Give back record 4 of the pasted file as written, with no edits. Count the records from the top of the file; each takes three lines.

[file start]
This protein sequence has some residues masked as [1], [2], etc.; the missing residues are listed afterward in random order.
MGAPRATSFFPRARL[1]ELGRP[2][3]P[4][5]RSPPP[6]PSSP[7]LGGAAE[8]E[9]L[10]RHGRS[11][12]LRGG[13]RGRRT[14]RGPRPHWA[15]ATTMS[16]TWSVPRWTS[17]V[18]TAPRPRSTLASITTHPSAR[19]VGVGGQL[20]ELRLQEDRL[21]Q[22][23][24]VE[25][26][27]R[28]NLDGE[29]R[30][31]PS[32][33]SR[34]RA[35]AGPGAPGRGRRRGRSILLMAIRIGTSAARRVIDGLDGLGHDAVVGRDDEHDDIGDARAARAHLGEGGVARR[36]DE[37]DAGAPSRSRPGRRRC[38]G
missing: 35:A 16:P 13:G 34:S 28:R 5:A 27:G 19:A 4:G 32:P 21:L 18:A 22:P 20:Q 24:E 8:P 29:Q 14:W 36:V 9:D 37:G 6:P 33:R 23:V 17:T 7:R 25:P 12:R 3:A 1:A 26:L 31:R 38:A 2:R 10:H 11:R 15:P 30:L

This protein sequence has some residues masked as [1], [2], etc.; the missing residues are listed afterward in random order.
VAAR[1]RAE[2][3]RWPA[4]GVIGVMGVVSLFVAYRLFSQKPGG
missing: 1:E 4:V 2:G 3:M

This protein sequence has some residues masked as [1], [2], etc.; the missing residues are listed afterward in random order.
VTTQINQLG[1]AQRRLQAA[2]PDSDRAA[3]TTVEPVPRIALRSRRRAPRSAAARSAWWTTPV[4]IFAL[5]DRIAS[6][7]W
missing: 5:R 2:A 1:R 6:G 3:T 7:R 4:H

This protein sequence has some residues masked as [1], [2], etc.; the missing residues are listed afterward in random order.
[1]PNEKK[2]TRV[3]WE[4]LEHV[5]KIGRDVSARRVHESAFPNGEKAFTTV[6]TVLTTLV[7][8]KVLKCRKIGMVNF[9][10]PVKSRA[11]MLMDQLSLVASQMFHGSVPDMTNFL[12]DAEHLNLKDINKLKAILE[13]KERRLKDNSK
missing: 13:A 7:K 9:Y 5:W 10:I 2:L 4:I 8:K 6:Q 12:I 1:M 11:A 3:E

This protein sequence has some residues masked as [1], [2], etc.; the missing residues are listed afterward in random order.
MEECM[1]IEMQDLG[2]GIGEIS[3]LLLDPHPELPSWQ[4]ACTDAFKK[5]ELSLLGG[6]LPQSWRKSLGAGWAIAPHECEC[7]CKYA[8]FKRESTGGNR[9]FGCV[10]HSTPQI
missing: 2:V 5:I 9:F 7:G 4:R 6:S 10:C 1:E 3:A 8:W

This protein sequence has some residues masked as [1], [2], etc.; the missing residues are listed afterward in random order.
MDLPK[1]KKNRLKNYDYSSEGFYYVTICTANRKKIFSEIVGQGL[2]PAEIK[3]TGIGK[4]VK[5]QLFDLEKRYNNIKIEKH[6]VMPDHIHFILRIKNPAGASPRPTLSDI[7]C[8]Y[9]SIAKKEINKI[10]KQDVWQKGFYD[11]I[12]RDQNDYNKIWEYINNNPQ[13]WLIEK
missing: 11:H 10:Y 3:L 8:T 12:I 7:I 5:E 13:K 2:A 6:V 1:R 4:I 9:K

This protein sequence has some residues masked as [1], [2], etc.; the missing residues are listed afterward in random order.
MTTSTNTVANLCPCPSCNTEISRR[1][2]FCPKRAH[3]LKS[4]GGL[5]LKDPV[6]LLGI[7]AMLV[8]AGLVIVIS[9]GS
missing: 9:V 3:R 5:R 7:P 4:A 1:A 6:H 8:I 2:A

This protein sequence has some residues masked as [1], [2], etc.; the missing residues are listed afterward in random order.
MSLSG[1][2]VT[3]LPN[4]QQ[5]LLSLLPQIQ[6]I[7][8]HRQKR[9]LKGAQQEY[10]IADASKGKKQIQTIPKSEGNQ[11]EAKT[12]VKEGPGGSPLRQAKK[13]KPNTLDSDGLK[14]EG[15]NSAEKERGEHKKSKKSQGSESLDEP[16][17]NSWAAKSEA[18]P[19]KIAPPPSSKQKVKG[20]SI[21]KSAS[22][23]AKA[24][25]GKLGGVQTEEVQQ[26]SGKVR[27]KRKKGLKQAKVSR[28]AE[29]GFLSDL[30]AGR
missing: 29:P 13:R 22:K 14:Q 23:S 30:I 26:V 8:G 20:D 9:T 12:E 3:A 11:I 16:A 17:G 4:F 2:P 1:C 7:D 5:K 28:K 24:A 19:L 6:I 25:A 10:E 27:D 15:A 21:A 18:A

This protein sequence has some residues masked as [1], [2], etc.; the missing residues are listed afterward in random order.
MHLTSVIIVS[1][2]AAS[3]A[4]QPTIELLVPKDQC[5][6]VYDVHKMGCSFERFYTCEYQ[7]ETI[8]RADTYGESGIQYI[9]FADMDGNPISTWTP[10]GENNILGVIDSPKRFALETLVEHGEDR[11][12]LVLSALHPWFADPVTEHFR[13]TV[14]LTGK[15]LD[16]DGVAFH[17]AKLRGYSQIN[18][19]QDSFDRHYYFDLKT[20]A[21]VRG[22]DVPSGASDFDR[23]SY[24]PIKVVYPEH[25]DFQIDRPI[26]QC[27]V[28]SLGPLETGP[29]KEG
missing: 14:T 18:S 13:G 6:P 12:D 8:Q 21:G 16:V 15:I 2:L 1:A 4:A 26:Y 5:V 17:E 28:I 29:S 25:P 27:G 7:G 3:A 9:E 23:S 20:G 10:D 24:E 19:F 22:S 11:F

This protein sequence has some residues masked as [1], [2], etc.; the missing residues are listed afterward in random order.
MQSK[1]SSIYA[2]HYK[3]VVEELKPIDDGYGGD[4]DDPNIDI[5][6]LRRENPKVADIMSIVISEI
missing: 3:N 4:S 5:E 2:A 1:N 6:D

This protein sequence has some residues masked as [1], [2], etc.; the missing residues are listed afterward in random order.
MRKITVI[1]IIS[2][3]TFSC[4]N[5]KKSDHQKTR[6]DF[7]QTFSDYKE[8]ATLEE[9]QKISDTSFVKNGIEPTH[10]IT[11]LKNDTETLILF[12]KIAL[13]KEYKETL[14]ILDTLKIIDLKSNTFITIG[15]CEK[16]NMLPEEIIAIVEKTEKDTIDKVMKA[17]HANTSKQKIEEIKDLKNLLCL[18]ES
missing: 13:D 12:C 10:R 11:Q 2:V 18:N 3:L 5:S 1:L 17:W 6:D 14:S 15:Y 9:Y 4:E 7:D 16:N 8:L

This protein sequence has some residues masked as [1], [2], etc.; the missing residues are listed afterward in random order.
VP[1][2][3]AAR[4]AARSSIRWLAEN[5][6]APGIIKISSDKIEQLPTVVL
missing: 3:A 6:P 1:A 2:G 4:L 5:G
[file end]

This protein sequence has some residues masked as [1], [2], etc.; the missing residues are listed afterward in random order.
[1]PNEKK[2]TRV[3]WE[4]LEHV[5]KIGRDVSARRVHESAFPNGEKAFTTV[6]TVLTTLV[7][8]KVLKCRKIGMVNF[9][10]PVKSRA[11]MLMDQLSLVASQMFHGSVPDMTNFL[12]DAEHLNLKDINKLKAILE[13]KERRLKDNSK
missing: 13:A 7:K 9:Y 5:W 10:I 2:L 4:I 8:K 6:Q 12:I 1:M 11:A 3:E